EUA – Bloomberg.com – 12/03/2010
Vivo Participacoes SA, Brazil’s largest mobile-phone company, is ready to offer high-speed Internet services for less than half the current industry average if the government agrees to cut taxes, Chief Executive Officer Roberto Lima said.
Vivo is seeking to be included in a Brazilian plan that may offer tax breaks for companies that help the government reach its goal of expanding high-speed Internet service to all cities, Lima said in an interview in Brasilia.
President Luiz Inacio Lula da Silva is considering investing $11.2 billion in a plan to cut the price of high-speed Web access by at least half to 35 reais ($19.78) or less a month, Cezar Alvarez, national coordinator of digital policy, said last month. Lima said Vivo is ready to sell high-speed Internet access for 29.80 reais a month.
Lula’s plan is focused on fixed-line carriers, Lima said.
“Brazilian mobile companies are not being adequately considered for the broadband expansion plan,” Lima, 58, said yesterday. “We can provide Internet services to places where fixed lines are not available. We can expand service faster than fixed-line carriers.”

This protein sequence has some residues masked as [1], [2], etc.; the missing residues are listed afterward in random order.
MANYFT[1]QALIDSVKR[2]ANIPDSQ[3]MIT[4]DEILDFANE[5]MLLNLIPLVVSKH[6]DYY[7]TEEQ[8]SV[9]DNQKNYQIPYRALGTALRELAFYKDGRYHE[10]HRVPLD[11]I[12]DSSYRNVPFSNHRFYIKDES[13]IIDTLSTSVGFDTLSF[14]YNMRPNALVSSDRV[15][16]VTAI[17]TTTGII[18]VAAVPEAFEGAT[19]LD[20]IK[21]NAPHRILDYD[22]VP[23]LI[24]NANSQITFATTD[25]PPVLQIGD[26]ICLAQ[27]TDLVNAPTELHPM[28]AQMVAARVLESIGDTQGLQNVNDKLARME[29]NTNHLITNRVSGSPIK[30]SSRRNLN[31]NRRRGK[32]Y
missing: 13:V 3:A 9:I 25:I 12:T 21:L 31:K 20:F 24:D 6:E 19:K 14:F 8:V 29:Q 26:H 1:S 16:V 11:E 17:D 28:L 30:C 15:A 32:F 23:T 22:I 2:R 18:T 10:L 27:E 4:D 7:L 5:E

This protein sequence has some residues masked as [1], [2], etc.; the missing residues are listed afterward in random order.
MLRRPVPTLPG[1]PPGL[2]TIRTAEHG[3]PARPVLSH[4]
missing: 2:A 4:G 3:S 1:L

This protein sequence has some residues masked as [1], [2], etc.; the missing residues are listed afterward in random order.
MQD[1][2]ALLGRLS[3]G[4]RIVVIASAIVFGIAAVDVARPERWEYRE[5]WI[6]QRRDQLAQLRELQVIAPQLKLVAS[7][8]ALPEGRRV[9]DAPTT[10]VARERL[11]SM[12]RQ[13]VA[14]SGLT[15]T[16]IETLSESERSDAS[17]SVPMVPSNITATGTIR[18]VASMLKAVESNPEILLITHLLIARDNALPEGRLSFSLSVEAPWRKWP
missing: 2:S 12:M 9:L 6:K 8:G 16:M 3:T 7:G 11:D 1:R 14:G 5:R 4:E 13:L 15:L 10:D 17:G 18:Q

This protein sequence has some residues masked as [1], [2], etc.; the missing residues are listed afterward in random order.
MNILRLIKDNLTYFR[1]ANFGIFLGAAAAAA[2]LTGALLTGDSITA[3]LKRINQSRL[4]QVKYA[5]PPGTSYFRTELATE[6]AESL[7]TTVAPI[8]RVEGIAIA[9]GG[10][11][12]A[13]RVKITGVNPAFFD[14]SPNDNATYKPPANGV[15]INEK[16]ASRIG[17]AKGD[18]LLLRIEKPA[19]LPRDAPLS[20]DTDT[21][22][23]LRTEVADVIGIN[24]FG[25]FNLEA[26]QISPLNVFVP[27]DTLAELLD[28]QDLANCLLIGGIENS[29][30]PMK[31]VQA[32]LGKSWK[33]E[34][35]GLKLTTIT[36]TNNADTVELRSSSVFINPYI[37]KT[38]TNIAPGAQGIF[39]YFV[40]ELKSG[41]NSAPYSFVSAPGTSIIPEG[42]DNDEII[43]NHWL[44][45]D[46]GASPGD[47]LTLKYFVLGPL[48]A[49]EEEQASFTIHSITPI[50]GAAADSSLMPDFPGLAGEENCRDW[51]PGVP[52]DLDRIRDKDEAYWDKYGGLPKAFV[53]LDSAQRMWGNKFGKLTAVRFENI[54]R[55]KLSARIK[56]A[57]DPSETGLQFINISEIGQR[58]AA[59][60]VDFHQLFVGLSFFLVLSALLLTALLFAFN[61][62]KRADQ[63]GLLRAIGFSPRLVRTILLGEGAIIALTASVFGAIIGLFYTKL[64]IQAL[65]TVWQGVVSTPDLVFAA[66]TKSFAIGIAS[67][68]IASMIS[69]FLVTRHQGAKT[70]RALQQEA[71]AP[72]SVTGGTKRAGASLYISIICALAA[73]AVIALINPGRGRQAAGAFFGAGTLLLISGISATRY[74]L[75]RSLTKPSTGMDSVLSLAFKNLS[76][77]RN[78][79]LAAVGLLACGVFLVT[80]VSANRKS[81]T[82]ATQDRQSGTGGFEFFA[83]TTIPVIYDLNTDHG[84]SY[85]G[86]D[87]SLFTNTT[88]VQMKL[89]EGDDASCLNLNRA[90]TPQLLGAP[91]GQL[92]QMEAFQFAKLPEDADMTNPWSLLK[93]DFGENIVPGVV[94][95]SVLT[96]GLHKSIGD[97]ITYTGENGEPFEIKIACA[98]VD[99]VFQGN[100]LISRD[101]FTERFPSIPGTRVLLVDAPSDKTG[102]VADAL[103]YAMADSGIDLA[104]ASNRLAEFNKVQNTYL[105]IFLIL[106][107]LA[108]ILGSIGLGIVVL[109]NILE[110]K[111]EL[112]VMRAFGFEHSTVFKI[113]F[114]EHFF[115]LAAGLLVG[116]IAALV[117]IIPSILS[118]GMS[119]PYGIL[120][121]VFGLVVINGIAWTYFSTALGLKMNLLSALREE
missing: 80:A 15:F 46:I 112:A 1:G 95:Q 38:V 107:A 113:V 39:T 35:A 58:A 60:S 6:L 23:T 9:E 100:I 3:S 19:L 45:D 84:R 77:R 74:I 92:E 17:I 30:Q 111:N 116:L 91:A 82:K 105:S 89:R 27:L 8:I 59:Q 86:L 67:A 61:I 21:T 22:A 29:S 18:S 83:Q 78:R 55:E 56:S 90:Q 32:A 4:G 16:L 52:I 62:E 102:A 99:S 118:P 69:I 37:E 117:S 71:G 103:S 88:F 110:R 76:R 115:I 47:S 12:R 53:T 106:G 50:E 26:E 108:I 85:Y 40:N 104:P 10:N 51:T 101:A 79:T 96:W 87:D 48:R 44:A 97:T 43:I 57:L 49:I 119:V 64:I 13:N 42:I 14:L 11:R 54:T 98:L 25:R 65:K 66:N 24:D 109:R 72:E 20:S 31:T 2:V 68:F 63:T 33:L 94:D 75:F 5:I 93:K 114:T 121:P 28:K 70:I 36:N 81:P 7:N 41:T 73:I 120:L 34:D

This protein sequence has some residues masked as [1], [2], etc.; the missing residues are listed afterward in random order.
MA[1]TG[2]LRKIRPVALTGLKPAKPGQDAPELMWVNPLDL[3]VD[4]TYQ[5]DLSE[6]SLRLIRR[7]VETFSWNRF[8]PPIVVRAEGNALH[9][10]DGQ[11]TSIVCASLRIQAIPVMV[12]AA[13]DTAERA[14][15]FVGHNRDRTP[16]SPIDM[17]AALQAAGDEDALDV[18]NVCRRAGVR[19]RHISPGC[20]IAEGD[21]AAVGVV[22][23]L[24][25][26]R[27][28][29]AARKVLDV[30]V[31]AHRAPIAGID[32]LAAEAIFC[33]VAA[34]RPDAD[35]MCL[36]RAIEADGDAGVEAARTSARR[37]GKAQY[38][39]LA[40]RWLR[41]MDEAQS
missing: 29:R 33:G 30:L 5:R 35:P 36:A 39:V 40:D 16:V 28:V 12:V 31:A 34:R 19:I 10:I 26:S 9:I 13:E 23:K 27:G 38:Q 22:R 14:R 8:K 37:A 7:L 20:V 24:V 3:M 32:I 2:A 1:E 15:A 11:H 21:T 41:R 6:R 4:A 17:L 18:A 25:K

Vivo climbed 2.2 percent to 50.90 reais in Sao Paulo trading at 16:21 p.m. New York time, the highest price since February 19.
Sao Paulo-based Vivo is prepared to lease fiber-optic networks from state-owned companies, including Petroleo Brasileiro SA and Centrais Eletricas Brasileiras SA, if the government cuts taxes on sales and equipment, Lima said.
To increase competition, the government may allow Telecomunicacoes Brasileiras SA to sell broadband services directly to consumers, Social Communication Minister Franklin Martins said this week. Brazil may give Telebras, as the Rio de Janeiro-based company is known, the right to manage 21,000 kilometers (13,051 miles) of fiber-optic networks to offer Web services to customers that private companies aren’t willing to serve.
“If the government allows the companies to access state- owned infrastructure, we are willing to provide services to cities under the plan,” Lima said.
By Carla Simoes and Andre Soliani